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We’re watching

Posted by on Oct 18, 2008 in Bioreactive Media, Blog, Data Visualization, Emerging Science and Technology, Geolocation and Psychogeography, Media and Markets, Technology and Privacy | Comments Off on We’re watching

A Canadian company has developed a technology called Eyebox2 that it says can monitor the gaze of passersby and respond to shifts in attention,  even tracking multiple people at once,  and even from more than 30 feet away.

The company says the advertising potential is large, wherein outdoor or unconventional ad space could be sold "by the eyeball." In addition, the technology could provide a new kind of test lab for evaluating and refining ads in unusual contexts.

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We’re out of bandwidth?

Posted by on Sep 13, 2008 in Blog, Emerging Science and Technology | Comments Off on We’re out of bandwidth?

We are starting to hit the limits of the internet’s capacity to carry data, say experts.  So far applications such as streaming video have been able to function thanks to excess capacity paid for by investors in the internet boom, but which went relatively unused until recently.  Now the merger of video delivery and the internet (and IPTV in general) will begin to strain these resources.  Will parallel systems such as the vaunted "internet 2" save the day, or not?

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How to make “Internet TV”

Posted by on Aug 1, 2008 in Blog, Emerging Science and Technology, TechnoActivism, Technology and Art | Comments Off on How to make “Internet TV”

Simple online guide,  sponsored by Participatory Culture Foundation,  on how to create and publish video to the net.

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Biometric + Digital Art at Venice Biennale

Posted by on Jun 1, 2007 in Bioreactive Media, Blog, Emerging Science and Technology, Technology and Art, Technology and Privacy | Comments Off on Biometric + Digital Art at Venice Biennale

Didn’t make it to the Venice Biennale, but if I were there, I wouldn’t want to miss the installation by Rafael Lozano-Hemmer called “Pulse Room.” 100 lightbulbs are connected to EKG sensors and thus are “controlled by the heartbeat of the public.” ? The exhibit runs from June 10 – November 21 (2007) in the Palazzo Van Axel.

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We’re not going to make it….

Posted by on Mar 16, 2007 in Blog, Emerging Science and Technology | Comments Off on We’re not going to make it….

At this year’s TED conference (Technology, Entertainment, Design),  where attendees are capped at 1,000 and tickets cost $6,000 each,  John Doerr, the famous venture capitalist whose firm bootstrapped such startups as Amazon and Google, began his climate-crisis talk with the words, "I’m really scared. I don’t think we’re going to make it"- and was too overcome by emotion to speak.  Another speaker this year actually used the term "species extinction," referring to ours.   The talks are always thought-provoking and some are exceptionally powerful.   Some are already online where you can hear them at:   http://www.ted.com/tedtalks.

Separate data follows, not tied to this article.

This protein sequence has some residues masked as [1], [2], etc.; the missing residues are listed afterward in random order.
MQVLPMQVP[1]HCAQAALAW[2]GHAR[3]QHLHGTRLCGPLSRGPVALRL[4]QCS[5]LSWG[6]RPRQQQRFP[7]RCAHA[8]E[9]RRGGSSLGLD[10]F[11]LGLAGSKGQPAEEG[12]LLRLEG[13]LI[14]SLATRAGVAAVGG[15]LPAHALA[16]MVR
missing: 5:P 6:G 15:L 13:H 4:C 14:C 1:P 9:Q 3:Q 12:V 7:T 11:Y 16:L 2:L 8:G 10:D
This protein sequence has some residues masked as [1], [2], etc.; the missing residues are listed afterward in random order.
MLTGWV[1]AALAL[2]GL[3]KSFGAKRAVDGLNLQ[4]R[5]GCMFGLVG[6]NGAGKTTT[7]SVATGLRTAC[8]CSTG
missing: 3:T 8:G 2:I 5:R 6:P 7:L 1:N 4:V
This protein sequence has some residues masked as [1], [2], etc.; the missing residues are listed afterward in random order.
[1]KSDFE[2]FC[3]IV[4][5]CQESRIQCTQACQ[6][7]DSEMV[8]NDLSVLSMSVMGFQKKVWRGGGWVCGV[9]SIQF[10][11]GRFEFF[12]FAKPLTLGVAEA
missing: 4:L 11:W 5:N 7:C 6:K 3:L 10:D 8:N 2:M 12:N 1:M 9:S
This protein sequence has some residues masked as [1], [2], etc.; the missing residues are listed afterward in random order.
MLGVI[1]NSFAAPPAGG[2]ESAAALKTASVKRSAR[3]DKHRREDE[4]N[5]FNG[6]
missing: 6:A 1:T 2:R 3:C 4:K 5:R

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Tracking the Congressional attention span

Posted by on Feb 20, 2007 in Blog, Data Visualization, Datamining, Emerging Science and Technology, TechnoActivism | Comments Off on Tracking the Congressional attention span

Arstechnica reports:  "While text mining 330,000 New York Times articles poses an interesting challenge, it’s not as interesting as sifting through 70 million words (from over 70,000 unique documents) found in the Congressional Record. A team of political science researchers  found that their software was able to answer questions too difficult for humans to handle on their own.

What’s exciting about this project and others like it is that computers are at last capable of unsupervised, dynamic analysis, and they can produce meaningful results with little or no intervention (humans will still be required to interpret the results, of course). The researchers in this project turned their software loose on 70 million words of Congressional debate without doing any initial topic coding. Researchers wanted to know several things: how do elected leaders distribute their attention? Under what circumstances do leaders push or follow public attention to an issue? Is debate on most issues incremental or explosive? Now that they could accurately track topics over time, the researchers found, for instance, that "judicial nominations" have consumed steadily more Congressional attention between 1997 and 2004. In fact, the topic produced the most number of words published in a single "day" of the Congressional Record: 230,000 on November 12, 2003.

Another hot issue, abortion, has moved in the other direction. Abortion has steadily received less Congressional attention over the last decade, and floor speeches on abortion now remain stable at one percent of the total (down from six percent in the 105th Congress)."

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